OLYMPIA--The Washington Department of Fish and Wildlife, the University of Washington and Northwest Indian Fisheries Commission are beginning a scientific study to determine why the number of adult coho salmon returning to central and southern parts of Puget Sound are declining.
Coho returns to northern Puget Sound rivers and the Columbia River have not shown the same downward trend.
The decline in some Puget Sound stocks has occurred even though Canada has drastically reduced its fisheries for Washington-bound coho and Washington has taken tough protective measures in the ocean and Puget Sound on behalf of its own wild coho stocks as well as those from British Columbia's Thompson River.
"For some reason fewer and fewer adults from southern Puget Sound coho runs are surviving at sea. We don't know why but we've got to find out," said Jeff Koenings, director of the Washington Department of Fish and Wildlife.
"We're also concerned that changes appear to be occurring in the south Sound's natural balance that may be affecting other animal and fish life." Koenings added.
In the Seattle-Bremerton area (Marine Area 10) coho returns have declined from more than 1 million in 1987 to less then 200,000 in recent years.
Koenings noted that 20 to 30 percent of the coho smolts produced in the mid- 1980's in the Deschutes River were either caught in fisheries or returned to spawn. In recent years only about 5 percent of the smolts produced by the river have survived to be harvested or spawn.
While south and central Sound coho stocks have been declining, WDFW scientists have found the numbers of marine mammals, dogfish, ling cod, gulls and some other species have increased while stocks of herring, rockfish, cod, pollock and whiting have decreased. There also may have been increases in harmful algae blooms but decreases in canopy kelp, which provides important habitat for many marine species.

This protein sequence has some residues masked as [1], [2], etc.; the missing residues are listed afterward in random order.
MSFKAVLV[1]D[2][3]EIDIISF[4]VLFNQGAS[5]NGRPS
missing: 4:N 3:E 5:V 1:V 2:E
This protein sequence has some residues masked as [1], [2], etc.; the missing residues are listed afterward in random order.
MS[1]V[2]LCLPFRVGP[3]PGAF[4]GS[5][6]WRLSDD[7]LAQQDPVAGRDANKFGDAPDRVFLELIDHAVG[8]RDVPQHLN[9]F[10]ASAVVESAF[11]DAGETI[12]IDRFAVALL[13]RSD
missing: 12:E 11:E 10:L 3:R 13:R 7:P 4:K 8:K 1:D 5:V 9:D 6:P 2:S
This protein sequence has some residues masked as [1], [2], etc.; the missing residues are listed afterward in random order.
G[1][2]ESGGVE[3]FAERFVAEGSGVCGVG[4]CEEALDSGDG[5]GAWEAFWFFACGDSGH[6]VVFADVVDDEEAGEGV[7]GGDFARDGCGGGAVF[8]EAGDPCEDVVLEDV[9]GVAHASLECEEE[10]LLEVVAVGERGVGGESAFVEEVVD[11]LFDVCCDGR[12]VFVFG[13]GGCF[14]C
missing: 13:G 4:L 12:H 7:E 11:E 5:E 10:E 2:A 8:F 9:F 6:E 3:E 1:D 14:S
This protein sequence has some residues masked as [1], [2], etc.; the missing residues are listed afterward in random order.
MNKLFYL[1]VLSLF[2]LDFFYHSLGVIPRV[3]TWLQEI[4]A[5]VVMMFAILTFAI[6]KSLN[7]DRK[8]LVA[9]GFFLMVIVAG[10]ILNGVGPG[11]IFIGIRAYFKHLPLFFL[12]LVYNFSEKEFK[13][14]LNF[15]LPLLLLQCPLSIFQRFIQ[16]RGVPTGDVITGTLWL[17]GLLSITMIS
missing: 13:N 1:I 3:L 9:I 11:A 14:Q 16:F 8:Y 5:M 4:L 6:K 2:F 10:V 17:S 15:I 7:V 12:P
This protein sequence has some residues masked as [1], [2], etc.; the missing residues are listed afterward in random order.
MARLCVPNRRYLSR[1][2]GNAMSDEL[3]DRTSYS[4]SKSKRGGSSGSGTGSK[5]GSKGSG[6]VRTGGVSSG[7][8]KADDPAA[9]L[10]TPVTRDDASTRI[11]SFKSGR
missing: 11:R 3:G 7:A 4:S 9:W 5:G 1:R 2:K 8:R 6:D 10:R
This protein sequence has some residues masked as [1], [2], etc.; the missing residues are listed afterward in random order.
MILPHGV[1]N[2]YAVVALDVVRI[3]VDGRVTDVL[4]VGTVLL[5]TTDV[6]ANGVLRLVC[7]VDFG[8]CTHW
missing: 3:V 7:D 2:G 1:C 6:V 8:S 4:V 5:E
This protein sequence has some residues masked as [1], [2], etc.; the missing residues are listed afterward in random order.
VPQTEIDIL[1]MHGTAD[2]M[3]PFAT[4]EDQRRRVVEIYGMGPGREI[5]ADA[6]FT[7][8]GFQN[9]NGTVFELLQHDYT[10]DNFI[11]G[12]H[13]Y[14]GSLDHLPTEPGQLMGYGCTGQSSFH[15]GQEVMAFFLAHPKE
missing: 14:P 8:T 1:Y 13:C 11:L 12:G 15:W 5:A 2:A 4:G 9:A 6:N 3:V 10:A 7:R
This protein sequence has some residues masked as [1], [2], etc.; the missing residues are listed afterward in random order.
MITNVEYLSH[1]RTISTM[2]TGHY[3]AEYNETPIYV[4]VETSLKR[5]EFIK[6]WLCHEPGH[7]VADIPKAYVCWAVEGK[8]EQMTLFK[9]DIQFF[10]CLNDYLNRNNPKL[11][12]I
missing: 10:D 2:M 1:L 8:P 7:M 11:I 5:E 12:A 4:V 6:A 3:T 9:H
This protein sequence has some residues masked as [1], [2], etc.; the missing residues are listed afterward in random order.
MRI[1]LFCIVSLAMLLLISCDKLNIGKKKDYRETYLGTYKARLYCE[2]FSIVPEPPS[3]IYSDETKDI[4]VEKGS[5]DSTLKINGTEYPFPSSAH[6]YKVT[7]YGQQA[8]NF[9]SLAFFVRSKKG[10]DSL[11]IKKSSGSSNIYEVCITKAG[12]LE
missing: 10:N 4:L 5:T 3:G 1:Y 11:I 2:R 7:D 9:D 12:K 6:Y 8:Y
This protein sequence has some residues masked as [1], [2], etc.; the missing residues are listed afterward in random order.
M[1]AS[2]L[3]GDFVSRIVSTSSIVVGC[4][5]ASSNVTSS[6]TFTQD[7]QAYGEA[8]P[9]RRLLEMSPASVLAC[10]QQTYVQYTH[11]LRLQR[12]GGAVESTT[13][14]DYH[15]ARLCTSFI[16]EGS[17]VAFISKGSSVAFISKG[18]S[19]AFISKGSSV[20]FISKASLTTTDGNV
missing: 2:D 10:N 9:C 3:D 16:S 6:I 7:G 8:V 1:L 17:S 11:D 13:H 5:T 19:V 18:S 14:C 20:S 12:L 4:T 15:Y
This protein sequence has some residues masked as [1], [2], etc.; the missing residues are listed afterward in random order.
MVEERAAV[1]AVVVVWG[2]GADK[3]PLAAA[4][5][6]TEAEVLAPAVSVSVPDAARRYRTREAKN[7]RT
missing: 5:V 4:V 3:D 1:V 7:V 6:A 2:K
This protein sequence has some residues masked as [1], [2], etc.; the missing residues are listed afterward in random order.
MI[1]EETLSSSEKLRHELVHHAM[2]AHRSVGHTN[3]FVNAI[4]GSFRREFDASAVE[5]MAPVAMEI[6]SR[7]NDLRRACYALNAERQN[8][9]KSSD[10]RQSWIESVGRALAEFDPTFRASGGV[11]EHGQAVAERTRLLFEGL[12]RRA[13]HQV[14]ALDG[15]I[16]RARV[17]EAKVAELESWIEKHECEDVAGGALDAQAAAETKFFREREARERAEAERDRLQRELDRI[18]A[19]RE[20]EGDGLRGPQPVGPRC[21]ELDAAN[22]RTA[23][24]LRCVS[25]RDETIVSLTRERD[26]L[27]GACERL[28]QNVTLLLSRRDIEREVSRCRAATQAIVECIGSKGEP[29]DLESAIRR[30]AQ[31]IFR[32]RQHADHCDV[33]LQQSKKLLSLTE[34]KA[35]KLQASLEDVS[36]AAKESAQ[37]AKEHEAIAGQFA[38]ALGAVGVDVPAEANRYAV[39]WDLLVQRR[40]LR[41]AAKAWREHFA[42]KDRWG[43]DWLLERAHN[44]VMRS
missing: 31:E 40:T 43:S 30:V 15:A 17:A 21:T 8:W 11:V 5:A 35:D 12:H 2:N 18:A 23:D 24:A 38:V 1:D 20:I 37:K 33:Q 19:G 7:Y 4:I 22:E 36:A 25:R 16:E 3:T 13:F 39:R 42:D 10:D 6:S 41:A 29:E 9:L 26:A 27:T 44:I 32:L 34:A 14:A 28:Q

Dr. Bob Francis, a University of Washington College Fisheries professor, said, "There seem to be a broad range of signals coming out of the south and central Sound that the entire ecosystem may have been altered in a significant fashion."
"We at the University of Washington are proposing to join in this effort with agency scientists to explore ecosystem responses, " he added.
"The collection of information put forth by WDFW employees should sound some alarms, it's clear that South Sound ecosystems have been changing in ways that are not good for wild and hatchery coho," commented Dr. Nathan Mantua, of the University of Washington Department of Atmospheric Sciences.
"Gathering information about the entire ecosystem seems critical to me, because it's also pretty clear that we can't effectively manage salmon without consideration of how salmon interact with other species and the always changing habitat in Puget Sound. I hope to lend a hand by investigating the impacts of climate variations in Puget Sound," Mantua added.
Billy Frank, chairman of the Northwest Indian Fisheries Commission, commented, "While coho returns to central and southern Puget Sound have declined steadily over the past decade, chum returns have actually been increasing. We need to investigate what has changed in the productivity of this region's ecosystem to allow one salmon species to thrive while another is declining. As co-managers of the salmon resource, the treaty Indian tribes in western Washington are committed to finding these answers."
Areas the scientists will investigate include:
- Trends in food sources available to fish in the south Sound.
- Effects of fisheries and hatchery programs as well as habitat trends
- Coho and chinook productivity trends
- Analyzing or re-analyzing scientific material, such as plankton samples, that have been collected in the past. Some of the materials never have been studied because of a lack of funding.